4 Antarctic Sea Animals That Are Just Plain Strange

by Robert Cheney on May 18, 2012

in news, Sea Life, Southern Ocean

The Southern Ocean

The Southern Ocean Surrounds Antarctica

The Southern (Antarctic) Ocean is too inhospitable even for Eskimos but funky looking  critters do call it home:

Here’s a list of 4 of these  strange looking creatures that call the Southern Ocean home:

  • Hoff Crab
  • Glass Sponge
  • Antarctic Icefish
  • Sea Spiders
Hoff Crab

A cluster of Hoff crabs. Up close, you can see their hairy appendages , which they use to cultivate bacteria, which is their primary food sou

Yeti Crab- Hairy bugger isn't it?

Yeti crab – Hairy like a Yeti or Abominable Snowman would be?

The Hoff Crab is a type of Yeti crab that was, upon its initial discovery back in 2010, was found to resemble Mr. Hairy Chest himself,  “David Hasselhoff” and thus named the Hoff crab short for ‘Hasselhoff crab’. Though, not an official name it has stuck and even met the approval of ‘the Hoff’ himself. On Twitter, he created the hashtag “GotHoffCrabs”.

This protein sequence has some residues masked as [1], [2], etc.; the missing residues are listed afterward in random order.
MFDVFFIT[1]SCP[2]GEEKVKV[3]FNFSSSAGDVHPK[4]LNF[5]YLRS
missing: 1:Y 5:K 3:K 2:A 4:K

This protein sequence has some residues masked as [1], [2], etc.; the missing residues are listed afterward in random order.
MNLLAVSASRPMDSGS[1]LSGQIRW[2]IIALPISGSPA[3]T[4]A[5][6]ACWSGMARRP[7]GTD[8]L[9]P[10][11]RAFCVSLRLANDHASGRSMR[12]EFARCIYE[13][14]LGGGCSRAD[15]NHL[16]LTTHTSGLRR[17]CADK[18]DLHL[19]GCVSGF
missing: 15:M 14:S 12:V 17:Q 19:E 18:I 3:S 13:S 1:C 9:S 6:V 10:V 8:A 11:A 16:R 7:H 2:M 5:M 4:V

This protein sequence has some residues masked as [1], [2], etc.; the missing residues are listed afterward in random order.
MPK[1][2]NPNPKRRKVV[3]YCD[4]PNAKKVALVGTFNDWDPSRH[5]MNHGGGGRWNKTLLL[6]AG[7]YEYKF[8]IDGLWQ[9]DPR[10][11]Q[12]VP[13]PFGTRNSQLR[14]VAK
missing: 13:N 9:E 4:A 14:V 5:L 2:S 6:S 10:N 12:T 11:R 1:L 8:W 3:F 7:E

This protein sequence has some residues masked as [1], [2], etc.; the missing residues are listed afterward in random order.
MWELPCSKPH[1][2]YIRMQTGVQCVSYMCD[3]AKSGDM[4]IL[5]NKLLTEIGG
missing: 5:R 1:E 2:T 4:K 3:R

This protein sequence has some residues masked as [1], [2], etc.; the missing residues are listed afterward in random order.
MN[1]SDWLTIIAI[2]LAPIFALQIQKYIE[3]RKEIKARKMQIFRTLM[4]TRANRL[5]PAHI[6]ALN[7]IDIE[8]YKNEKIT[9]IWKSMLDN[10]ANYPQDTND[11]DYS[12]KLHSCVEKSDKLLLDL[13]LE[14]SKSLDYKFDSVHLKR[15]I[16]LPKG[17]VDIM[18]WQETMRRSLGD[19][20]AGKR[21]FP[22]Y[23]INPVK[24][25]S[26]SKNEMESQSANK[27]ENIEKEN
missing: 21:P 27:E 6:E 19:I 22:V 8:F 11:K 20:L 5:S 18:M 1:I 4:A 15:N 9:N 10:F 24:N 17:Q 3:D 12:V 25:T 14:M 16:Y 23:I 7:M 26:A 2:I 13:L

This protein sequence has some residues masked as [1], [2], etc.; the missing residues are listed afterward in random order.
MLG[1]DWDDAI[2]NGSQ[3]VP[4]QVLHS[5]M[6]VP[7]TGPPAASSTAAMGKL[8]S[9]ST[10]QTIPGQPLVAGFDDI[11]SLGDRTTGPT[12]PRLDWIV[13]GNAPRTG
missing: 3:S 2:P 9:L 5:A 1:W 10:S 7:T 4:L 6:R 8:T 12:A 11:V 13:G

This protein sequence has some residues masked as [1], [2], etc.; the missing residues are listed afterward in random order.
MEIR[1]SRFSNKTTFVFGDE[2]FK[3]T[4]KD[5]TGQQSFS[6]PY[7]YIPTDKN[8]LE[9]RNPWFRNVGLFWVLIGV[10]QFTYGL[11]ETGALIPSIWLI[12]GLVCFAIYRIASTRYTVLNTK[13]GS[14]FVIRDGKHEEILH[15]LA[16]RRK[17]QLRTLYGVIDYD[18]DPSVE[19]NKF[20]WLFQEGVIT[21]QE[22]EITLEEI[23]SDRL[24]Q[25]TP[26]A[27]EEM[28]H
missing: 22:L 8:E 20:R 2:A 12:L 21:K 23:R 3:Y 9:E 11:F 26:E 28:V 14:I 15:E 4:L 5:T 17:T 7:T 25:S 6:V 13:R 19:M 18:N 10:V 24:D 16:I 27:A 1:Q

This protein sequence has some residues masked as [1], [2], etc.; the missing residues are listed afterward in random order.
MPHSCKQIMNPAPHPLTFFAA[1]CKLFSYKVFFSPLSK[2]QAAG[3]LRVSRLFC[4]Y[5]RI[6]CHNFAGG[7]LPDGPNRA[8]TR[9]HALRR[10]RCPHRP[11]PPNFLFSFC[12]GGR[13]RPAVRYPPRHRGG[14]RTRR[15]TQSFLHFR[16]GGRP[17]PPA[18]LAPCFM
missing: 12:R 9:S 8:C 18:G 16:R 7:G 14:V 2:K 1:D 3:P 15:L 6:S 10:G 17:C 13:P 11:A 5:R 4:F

Hoff crabs are a type of Yeti crab that have exceptionally hairy ‘arms’  which they use to farm bacteria to eat. Strange diet for a rather ferocious looking critter but in the deep ocean, nothing is surprising.
Glass Sponge

Glass Sponge (U.S. Species) Photograph courtesy Bruce Moravchik, NOAA

The Glass Sponge – These delicate creatures are found in all waters though not with near the abundance as they are in Antarctica. They reside in waters of a quarter to half a mile deep. Known for their intricate lattice work they are also quite long-lived at 15,000+ years, though this is in dispute.

Antarctic Icefish

The Antartic icefish has no red blod cells to carry oxygen, so its blood is clear causing it to be nearly transparent.

The Antarctic Icefish has no red blood cells which along with its see-thru skin makes it transparent. It also contains a type of antifreeze that keeps it blood from freezing up. There are over a 100 species of these unique fish.
Antartic Sea Spider

Similar to land spiders without their web-spinning capabilities

Sea Spiders can grow to a foot in diameter in Antarctica due to the abundance of oxygen there. Though not considered in the arachnid family, they are close. They don’t spin webs but otherwise they do and act like spiders. They are found all over the world but those in Antarctica are the largest.
That’s a list of 4 of the most unusual sea animals in the Southern (Antarctic) Ocean.
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